Chris Biscardi

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A first look at FaunaDB

FaunaDB is a geo-replicated database in the style of Spanner and Calvin. It includes a GraphQL integration natively, is multi-tenant by default (using nested databases), and has a powerful query language based in lambda calculus called FQL.

Also check out the Jepsen analysis and the consistency models chart if you’re unfamiliar with consistency models.

Most interestingly is that it’s bonkers easy to set up a new database for a project (ymmv, statment is subject to chance and experience, void where prohibited).

A first document insertion

My use case for fauna is a Golang lambda function that I deploy on Netlify that runs once a day at 11am. I would like to store the Dev Tip that gets tweeted out somewhere so that I can prevent it from being tweeted again within a week or two of the last time it was tweeted out.

First, I created a FaunaTweetResult type complete with fauna tags.

type FaunaTweetResult struct {
DevTipID string `fauna:"devTipId"`
TweetID string `fauna:"tweetId"`
TweetContent string `fauna:"tweetContent"`
TweetCreatedAt string `fauna:"tweetCreatedAt"`
RetweetCount int `fauna:"retweetCount"`
FavoriteCount int `fauna:"favoriteCount"`
}

Then I instantiated a fake tweet that matches the output of the function I’m using to send the tweet in anaconda

faunaTweet := FaunaTweetResult{
DevTipID: "somethingtip",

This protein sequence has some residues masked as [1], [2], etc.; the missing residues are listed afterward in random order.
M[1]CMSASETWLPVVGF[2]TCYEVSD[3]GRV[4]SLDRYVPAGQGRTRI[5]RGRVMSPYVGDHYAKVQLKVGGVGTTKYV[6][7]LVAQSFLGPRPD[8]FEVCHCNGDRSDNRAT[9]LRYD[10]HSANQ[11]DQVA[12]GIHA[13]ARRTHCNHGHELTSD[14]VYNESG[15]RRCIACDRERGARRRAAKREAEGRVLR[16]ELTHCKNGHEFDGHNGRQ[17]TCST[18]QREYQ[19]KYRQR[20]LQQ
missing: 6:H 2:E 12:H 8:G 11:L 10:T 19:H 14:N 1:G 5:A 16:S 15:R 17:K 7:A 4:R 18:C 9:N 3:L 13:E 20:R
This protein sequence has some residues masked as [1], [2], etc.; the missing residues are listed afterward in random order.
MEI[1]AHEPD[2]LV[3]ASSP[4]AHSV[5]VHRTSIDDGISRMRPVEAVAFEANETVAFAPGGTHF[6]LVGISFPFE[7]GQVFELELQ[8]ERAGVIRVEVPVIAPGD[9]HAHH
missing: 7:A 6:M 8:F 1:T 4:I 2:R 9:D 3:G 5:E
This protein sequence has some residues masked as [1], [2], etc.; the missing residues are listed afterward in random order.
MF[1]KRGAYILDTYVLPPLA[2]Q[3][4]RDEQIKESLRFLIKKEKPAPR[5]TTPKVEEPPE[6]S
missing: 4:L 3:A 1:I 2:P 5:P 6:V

TweetID: "some tweet id",
TweetContent: "some tweet",
TweetCreatedAt: "a date",
RetweetCount: 0,
FavoriteCount: 0,
}

Next comes the token fetch from the environment and client instantiation for fauna. You can create sub-clients using alternate secrets which is interesting but I didn’t have a use case for it yet.

faunaToken, _ := os.LookupEnv("FAUNA_TOKEN")
client := f.NewFaunaClient(faunaToken)

Finally we write some FQL looking code and pass in our faked tweet to insert a new document into our fauna database.

newTweetRecord, faunaErr := client.Query(
f.Create(
// f.Class will be f.Collection soon
f.Class("dev-tip-tweets"),
f.Obj{"data": faunaTweet},
)
)

and that’s it. We were successfully inserting docs into the database in about an hours worth of work, having never worked with the platform before.


It was pretty fun to throw my proverbial hat in the faunadb ring and I’ll be working with it more in the future. My next task is to tackle querying so that I can develop a better mental model for how to architect data for this system.